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IT’S 10 years since the publication of the Iraq war logs that dramatically exposed US war crimes.
It is against this background that the abject failure of the mainstream media in general, and the Guardian in particular, to expose the lies being peddled about Julian Assange should be judged.
The Morning Star is literally the only daily newspaper to which the public can turn for accurate reportage on this and many other crucially important issues of the day.
Assange’s treatment by the corporate media, even by their incredibly low standards, has plumbed new depths.
They have perpetuated the fabrications about Assange, and their failure to accurately report on his show trial and torture, on British soil, has been truly breathtaking.
But it is the Guardian that deserves most opprobrium, because it used and then abused its relationship with Assange for its own material gain.
It cashed in on the explosive revelations Assange provided to them — and then threw him under the bus.
That is why it is being singled out for most criticism and why yesterday’s demonstration outside its offices was held, with another one planned for November 27.
Many of us used to treat the Guardian as an oasis of responsible and fearless journalism, in a desert dominated by billionaire-backed propaganda factories, which make up the vast bulk of the fourth estate.
Before it double-crossed him, it would have been inconceivable that the Guardian, of all media outlets, would be the one that is culpable for Assange’s current plight.
Not only did the Guardian publish the password to the encrypted cables that Assange had given them in the strictest confidence, they subsequently carried numerous stories designed to smear and undermine Assange’s reputation.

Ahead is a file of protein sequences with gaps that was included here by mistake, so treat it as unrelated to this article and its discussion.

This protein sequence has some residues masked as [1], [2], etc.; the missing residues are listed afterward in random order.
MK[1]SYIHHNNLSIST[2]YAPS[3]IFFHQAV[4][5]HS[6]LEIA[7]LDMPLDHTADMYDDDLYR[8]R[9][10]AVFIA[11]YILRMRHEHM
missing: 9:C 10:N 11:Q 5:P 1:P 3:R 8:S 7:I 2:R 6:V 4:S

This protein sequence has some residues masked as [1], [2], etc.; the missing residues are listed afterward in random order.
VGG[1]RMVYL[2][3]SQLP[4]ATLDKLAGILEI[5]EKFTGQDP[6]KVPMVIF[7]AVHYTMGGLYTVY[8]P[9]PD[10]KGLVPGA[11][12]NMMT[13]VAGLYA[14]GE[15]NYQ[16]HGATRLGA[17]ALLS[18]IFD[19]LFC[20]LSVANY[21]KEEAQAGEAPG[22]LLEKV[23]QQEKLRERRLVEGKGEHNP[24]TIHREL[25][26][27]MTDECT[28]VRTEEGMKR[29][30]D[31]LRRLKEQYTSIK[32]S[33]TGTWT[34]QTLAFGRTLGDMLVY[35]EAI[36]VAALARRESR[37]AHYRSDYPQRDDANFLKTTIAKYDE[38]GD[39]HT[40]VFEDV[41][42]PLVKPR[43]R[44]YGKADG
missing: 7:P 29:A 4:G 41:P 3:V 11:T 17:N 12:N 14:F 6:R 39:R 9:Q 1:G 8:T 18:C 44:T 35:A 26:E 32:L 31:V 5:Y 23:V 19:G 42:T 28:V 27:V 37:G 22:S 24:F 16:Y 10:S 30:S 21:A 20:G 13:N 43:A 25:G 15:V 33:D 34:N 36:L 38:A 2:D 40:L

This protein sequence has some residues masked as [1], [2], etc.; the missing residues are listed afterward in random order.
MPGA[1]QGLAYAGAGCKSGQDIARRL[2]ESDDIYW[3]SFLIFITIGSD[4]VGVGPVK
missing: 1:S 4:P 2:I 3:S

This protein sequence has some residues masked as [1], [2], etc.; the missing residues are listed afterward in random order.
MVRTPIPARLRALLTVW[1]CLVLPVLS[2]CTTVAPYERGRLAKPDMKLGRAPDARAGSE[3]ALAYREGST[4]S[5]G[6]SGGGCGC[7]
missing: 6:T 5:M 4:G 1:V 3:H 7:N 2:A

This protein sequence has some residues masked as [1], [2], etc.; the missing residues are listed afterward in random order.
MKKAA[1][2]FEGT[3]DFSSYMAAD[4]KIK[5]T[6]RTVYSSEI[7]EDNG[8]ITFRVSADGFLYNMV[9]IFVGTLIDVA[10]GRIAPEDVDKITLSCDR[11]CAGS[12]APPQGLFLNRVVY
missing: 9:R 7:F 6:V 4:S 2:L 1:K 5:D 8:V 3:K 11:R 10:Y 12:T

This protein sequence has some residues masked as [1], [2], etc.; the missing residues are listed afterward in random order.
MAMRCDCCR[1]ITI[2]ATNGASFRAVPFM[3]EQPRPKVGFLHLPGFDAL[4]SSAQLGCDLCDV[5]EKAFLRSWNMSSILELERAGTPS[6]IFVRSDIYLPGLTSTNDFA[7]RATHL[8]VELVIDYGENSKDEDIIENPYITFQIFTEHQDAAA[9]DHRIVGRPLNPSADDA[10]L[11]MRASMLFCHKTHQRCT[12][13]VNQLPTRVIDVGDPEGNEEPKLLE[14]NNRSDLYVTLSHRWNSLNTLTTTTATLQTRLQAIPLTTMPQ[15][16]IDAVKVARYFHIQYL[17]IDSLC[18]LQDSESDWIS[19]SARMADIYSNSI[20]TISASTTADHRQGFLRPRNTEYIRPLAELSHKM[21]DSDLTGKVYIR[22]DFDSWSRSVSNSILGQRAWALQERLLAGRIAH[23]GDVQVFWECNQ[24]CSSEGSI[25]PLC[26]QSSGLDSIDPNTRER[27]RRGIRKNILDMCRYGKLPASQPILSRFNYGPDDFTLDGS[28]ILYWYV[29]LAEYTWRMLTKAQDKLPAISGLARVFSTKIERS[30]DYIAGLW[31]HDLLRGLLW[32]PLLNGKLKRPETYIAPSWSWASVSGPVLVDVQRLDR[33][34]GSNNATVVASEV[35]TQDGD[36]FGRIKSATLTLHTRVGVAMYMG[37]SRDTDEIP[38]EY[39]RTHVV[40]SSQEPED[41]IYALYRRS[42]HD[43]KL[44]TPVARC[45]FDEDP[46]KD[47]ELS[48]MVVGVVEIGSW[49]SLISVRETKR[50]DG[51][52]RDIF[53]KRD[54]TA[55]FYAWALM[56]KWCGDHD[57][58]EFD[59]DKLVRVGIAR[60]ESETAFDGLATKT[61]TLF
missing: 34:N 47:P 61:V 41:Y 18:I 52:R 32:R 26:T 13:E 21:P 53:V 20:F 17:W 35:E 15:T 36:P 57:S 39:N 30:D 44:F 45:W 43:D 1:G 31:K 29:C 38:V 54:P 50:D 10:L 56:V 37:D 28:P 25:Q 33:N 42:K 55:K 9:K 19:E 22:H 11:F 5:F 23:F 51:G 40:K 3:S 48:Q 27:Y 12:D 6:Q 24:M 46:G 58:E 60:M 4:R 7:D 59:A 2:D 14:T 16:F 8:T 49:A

After I became the target of a vicious smear campaign by the Guardian last year, I gained a personal insight into how far it had descended into the gutter.
But the consequences for me were minuscule when compared to what Assange has already endured, with even worse to come, should the US succeed in its endeavour to extradite him.
It’s the Guardian’s treachery that is central to the efforts of the US to silence Assange, destroy WikiLeaks and crush any future attempts to expose the abuse of state power.
The Guardian’s mealy mouthed efforts to absolve itself of blame are probably the most egregious example of its betrayal of Assange and a complete abdication of the five core principles of journalism.
Those principles require truth and accuracy, independence, fairness and impartiality, humanity and accountability.
While Assange embodies those principles, the Guardian has failed every single one of them.
When Parliament is about to introduce legislation authorising criminal conduct by the security services at home and absolving war crimes overseas, there has never been a more important time for the kind of fearless journalism that Assange represents.
The Guardian’s proud heritage has been besmirched by the way it has dealt with Assange.
So, if it is ever to regain its reputation, the Guardian must change course, stop acting as a poodle for the British and US administrations, admit that it has wronged Assange and start speaking out in defence of a genuine free press.
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